The Limitations of the EU's GDPR

|☕️ 4 min read

gdpr falls short of serving as a standard for algorithmic accountability because of its fraud clause, lack of consent guidelines, and allowance of complex data chains.

The problem of algorithmic accountability calls for justification in algorithmic decisions [1]. The General Data Protection Regulation (GDPR), effective within the EU since 2018, attempts to achieve this through its Article 22, which highlights the data subject’s right to informed consent on data handling [2]. GDPR falls short of serving as a standard for algorithmic accountability because of its fraud clause, lack of consent guidelines, and allowance of complex data chains.

First, Article 22 does not apply if the decision “is necessary for entering into, or performance of, a contract between the data subject and a controller” [2]. In the case of fraud prevention, the user need not consent to profiling in order for the company to use individual data to help identify malicious actors on the platform [3]. “Thousands of ‘non-traditional’ third party data sources” [4] are added to data pipelines fed to machine learning algorithms that assess the risk posed by users. This type of automated fraud detection [5] has contributed to the phenomenon of users being kicked off such platforms [6] without recourse for disputing the allegations.

Second, Article 22 does not offer guidelines on what user consent should look like. Google has asked ad publishers to handle the user consent process on behalf of Google [7]. This will result in more user agreements, from different companies, seen by the user. If the data subject is offered misleading or convoluted user agreements, it becomes more difficult for third-party regulatory groups to assess the handling of personal data. There exists an intentional gap in the technical literacy needed by the user to interpret the full data pipeline they are consenting to [8]. Automated decision-making systems incentivize non transparent consent as companies benefit from more user data.

Third, GDPR is targeted towards companies offering goods and services. Even in the case that an organization legally collects and processes data on EU citizens, the same personal data can be sold to another company for a purpose unrelated to offering goods and services [9]. The Facebook-Cambridge Analytica scandal is an example of one such harmful data chain [10]. Article 22 does not provide users with a mechanism to illuminate data chains that start with companies targeting EU citizens, such that algorithmic decisions affecting EU citizens can ultimately be made in the dark.

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Counterarguments to the above may be that if companies disclose indicators of fraud, clarify user agreements, or do not leverage data chains they leave themselves vulnerable to exploitation and produce a lesser service. However, public scrutiny is necessary to prevent opaque, self-reinforcing decisions that reflect the latent discriminations embedded in society [11]. Future versions of GDPR should better support algorithmic accountability by more fully requiring informed user consent around the handling of user data.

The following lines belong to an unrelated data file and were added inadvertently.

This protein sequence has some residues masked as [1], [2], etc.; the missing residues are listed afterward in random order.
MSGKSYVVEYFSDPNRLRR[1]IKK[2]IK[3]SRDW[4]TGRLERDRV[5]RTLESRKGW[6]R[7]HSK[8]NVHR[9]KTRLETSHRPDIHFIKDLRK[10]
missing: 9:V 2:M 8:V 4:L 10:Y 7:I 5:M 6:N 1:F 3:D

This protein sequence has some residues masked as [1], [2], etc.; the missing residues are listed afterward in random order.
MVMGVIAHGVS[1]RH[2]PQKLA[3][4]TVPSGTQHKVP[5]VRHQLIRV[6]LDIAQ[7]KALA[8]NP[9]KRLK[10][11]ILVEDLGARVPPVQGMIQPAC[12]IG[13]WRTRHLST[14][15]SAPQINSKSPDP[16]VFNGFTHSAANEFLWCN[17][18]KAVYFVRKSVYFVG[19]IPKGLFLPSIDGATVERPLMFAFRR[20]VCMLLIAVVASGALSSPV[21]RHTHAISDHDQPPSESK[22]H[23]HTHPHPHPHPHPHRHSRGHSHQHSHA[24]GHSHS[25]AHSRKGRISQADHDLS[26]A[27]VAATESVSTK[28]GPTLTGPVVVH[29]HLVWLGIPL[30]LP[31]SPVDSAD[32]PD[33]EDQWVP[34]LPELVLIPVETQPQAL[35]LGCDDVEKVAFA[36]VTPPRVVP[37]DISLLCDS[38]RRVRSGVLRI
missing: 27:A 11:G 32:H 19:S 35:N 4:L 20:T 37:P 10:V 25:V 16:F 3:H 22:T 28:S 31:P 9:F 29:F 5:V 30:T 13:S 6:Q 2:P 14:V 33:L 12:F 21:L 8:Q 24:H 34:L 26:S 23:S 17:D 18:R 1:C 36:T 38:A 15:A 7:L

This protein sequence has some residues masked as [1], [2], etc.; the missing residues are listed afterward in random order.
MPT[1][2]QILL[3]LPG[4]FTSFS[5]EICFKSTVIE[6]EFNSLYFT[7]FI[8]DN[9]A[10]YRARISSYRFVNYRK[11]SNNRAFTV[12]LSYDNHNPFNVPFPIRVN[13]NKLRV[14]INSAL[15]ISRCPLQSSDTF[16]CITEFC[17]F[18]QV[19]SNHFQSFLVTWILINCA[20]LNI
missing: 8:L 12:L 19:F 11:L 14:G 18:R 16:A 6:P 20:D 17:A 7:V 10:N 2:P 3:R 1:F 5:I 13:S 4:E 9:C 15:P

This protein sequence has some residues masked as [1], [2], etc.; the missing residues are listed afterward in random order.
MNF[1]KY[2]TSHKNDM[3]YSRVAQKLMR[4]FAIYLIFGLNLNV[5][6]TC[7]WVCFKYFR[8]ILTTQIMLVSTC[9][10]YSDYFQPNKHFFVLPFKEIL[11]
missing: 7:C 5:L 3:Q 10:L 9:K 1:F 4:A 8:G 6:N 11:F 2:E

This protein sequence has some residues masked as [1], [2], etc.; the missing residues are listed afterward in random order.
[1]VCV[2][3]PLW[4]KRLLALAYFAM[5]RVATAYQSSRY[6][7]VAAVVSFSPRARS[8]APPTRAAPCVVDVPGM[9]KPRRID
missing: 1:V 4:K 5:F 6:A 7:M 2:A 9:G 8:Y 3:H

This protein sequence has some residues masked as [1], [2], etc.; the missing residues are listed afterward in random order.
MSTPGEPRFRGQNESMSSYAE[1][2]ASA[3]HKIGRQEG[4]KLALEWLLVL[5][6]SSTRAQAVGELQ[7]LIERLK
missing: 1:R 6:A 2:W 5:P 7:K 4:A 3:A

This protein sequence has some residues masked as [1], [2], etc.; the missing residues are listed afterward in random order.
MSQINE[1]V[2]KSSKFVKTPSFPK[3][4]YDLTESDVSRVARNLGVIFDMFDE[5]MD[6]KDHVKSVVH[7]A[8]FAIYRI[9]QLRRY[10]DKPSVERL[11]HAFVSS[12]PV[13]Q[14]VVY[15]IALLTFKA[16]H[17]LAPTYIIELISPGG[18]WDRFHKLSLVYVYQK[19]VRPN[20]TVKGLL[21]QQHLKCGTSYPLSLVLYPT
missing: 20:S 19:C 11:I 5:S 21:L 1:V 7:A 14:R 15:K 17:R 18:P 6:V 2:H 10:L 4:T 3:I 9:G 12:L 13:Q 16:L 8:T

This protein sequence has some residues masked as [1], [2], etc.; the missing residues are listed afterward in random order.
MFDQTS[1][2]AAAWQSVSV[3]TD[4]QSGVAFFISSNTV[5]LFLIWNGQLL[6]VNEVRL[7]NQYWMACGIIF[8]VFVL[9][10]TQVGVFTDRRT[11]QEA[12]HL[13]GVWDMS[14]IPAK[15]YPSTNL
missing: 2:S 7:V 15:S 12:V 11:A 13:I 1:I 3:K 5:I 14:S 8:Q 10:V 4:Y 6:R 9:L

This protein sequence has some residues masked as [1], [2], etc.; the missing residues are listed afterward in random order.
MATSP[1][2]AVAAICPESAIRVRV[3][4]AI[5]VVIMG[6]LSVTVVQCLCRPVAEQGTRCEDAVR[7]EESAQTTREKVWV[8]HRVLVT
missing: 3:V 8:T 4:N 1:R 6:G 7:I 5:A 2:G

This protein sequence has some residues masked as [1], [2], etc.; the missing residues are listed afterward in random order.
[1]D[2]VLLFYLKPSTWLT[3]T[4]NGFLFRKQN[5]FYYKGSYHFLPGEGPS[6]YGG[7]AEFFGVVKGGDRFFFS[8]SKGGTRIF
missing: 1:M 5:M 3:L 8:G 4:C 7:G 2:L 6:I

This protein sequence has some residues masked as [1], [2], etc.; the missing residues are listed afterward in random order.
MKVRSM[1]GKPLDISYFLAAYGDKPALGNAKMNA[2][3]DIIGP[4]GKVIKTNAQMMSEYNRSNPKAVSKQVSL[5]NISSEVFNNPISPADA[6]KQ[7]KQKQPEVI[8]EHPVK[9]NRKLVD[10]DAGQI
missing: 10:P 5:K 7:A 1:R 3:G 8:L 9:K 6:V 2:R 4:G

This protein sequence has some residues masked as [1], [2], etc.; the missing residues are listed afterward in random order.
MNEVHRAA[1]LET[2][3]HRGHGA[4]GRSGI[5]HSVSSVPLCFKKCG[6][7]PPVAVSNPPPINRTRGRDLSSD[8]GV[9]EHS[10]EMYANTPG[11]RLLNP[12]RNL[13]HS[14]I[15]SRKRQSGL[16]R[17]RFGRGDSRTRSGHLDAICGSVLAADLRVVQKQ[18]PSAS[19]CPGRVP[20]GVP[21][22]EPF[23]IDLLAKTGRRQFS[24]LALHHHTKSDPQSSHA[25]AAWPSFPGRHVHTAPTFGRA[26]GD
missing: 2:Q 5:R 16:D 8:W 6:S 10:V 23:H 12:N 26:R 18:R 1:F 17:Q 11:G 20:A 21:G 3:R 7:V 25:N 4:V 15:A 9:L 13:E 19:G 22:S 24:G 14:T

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  1. Binns, R., 2017. Algorithmic accountability and public reason. Philosophy & Technology, pp.1–14.

  2. Parliament and Council of the European Union (2016). General Data Protection Regulation.

  3. Burt, A. (2018, May 16). How will the GDPR impact machine learning? Retrieved February 18, 2019, from

  4. Robinson, D., Yu, H., and Rieke, A. (2014). Civil Rights, Big Data, and Our Algorithmic Future. Social Justice and Technology.

  5. Detecting and Mitigating Fraud in Realtime at Airbnb, Eric Levine — CodeConf 2015. (2017, May 26). Retrieved February 28, 2019, from

  6. Kampen, K., & Kampen, K. (2015, August 20). AirBNB why did you terminate my account? — An Open Letter to AirBNB. Retrieved February 18, 2019, from

  7. To comply with GDPR, Google asks publishers to manage user-data consent for ad targeting in EU. (2018, March 26). Retrieved February 18, 2019, from

  8. Youmans, W.L. and York, J.C., 2012. Social media and the activist toolkit: User agreements, corporate interests, and the information infrastructure of modern social movements. Journal of Communication, 62(2), pp.315–329.

  9. Loopholes in the General Data Protection Regulation. (2018, June 4). Retrieved February 28, 2019, from

  10. Cadwalladr, C. and Graham-Harrison, E., 2018. The Cambridge analytica files. The Guardian, 21, pp.6–7.

  11. O’Neil, C., 2017. Weapons of math destruction: How big data increases inequality and threatens democracy. Broadway Books.

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